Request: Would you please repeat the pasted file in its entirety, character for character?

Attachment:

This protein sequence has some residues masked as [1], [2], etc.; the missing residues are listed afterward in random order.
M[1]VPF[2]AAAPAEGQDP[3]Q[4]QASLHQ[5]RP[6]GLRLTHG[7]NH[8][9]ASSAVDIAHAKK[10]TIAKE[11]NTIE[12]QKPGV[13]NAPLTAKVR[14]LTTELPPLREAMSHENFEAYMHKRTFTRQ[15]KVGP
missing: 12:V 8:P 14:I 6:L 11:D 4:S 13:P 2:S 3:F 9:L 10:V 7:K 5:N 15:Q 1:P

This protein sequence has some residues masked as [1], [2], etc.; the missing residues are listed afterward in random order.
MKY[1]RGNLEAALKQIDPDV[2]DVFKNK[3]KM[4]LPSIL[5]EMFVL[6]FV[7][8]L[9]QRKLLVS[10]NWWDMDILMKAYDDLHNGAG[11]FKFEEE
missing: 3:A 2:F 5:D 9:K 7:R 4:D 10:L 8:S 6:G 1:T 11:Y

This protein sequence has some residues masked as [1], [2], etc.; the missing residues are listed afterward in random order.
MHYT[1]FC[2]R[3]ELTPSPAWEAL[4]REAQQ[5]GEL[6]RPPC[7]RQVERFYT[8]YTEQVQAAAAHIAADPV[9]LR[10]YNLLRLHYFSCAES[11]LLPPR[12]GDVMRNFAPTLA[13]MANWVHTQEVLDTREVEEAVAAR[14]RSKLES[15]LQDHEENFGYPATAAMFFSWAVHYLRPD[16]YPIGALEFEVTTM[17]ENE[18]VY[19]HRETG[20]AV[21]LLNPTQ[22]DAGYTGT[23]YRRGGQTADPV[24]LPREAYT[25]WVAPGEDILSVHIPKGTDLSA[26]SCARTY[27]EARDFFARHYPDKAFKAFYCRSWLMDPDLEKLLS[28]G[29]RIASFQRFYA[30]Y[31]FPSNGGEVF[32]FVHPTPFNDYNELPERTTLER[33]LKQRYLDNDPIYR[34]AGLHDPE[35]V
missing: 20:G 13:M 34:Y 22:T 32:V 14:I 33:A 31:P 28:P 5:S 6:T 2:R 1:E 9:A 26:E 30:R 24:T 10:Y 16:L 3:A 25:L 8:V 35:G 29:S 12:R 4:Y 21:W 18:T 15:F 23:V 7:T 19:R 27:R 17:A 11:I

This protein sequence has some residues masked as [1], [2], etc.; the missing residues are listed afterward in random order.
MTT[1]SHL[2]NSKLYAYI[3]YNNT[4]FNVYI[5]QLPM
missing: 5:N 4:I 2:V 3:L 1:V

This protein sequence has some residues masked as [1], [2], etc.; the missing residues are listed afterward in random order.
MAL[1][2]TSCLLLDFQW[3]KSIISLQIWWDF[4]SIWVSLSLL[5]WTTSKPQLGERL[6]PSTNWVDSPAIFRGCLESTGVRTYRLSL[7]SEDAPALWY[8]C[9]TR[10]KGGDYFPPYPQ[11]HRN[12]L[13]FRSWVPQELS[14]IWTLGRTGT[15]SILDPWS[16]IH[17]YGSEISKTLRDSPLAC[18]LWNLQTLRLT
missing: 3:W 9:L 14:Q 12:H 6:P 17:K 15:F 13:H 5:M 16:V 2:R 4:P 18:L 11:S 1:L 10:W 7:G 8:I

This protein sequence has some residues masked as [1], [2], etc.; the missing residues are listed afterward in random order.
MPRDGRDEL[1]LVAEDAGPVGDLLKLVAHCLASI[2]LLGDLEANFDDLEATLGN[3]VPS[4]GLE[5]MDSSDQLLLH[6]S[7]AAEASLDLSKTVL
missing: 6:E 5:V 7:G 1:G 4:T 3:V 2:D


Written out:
This protein sequence has some residues masked as [1], [2], etc.; the missing residues are listed afterward in random order.
M[1]VPF[2]AAAPAEGQDP[3]Q[4]QASLHQ[5]RP[6]GLRLTHG[7]NH[8][9]ASSAVDIAHAKK[10]TIAKE[11]NTIE[12]QKPGV[13]NAPLTAKVR[14]LTTELPPLREAMSHENFEAYMHKRTFTRQ[15]KVGP
missing: 12:V 8:P 14:I 6:L 11:D 4:S 13:P 2:S 3:F 9:L 10:V 7:K 5:N 15:Q 1:P

This protein sequence has some residues masked as [1], [2], etc.; the missing residues are listed afterward in random order.
MKY[1]RGNLEAALKQIDPDV[2]DVFKNK[3]KM[4]LPSIL[5]EMFVL[6]FV[7][8]L[9]QRKLLVS[10]NWWDMDILMKAYDDLHNGAG[11]FKFEEE
missing: 3:A 2:F 5:D 9:K 7:R 4:D 10:L 8:S 6:G 1:T 11:Y

This protein sequence has some residues masked as [1], [2], etc.; the missing residues are listed afterward in random order.
MHYT[1]FC[2]R[3]ELTPSPAWEAL[4]REAQQ[5]GEL[6]RPPC[7]RQVERFYT[8]YTEQVQAAAAHIAADPV[9]LR[10]YNLLRLHYFSCAES[11]LLPPR[12]GDVMRNFAPTLA[13]MANWVHTQEVLDTREVEEAVAAR[14]RSKLES[15]LQDHEENFGYPATAAMFFSWAVHYLRPD[16]YPIGALEFEVTTM[17]ENE[18]VY[19]HRETG[20]AV[21]LLNPTQ[22]DAGYTGT[23]YRRGGQTADPV[24]LPREAYT[25]WVAPGEDILSVHIPKGTDLSA[26]SCARTY[27]EARDFFARHYPDKAFKAFYCRSWLMDPDLEKLLS[28]G[29]RIASFQRFYA[30]Y[31]FPSNGGEVF[32]FVHPTPFNDYNELPERTTLER[33]LKQRYLDNDPIYR[34]AGLHDPE[35]V
missing: 20:G 13:M 34:Y 22:T 32:V 14:I 33:A 31:P 28:P 5:S 6:T 2:R 1:E 9:A 26:E 30:R 24:T 10:Y 16:L 3:A 25:L 8:V 35:G 29:S 12:R 4:Y 21:W 18:T 15:F 23:V 7:T 19:R 27:R 17:A 11:I

This protein sequence has some residues masked as [1], [2], etc.; the missing residues are listed afterward in random order.
MTT[1]SHL[2]NSKLYAYI[3]YNNT[4]FNVYI[5]QLPM
missing: 5:N 4:I 2:V 3:L 1:V

This protein sequence has some residues masked as [1], [2], etc.; the missing residues are listed afterward in random order.
MAL[1][2]TSCLLLDFQW[3]KSIISLQIWWDF[4]SIWVSLSLL[5]WTTSKPQLGERL[6]PSTNWVDSPAIFRGCLESTGVRTYRLSL[7]SEDAPALWY[8]C[9]TR[10]KGGDYFPPYPQ[11]HRN[12]L[13]FRSWVPQELS[14]IWTLGRTGT[15]SILDPWS[16]IH[17]YGSEISKTLRDSPLAC[18]LWNLQTLRLT
missing: 3:W 9:L 14:Q 12:H 6:P 17:K 15:F 13:H 5:M 16:V 2:R 4:P 18:L 11:S 1:L 10:W 7:G 8:I

This protein sequence has some residues masked as [1], [2], etc.; the missing residues are listed afterward in random order.
MPRDGRDEL[1]LVAEDAGPVGDLLKLVAHCLASI[2]LLGDLEANFDDLEATLGN[3]VPS[4]GLE[5]MDSSDQLLLH[6]S[7]AAEASLDLSKTVL
missing: 6:E 5:V 7:G 1:G 4:T 3:V 2:D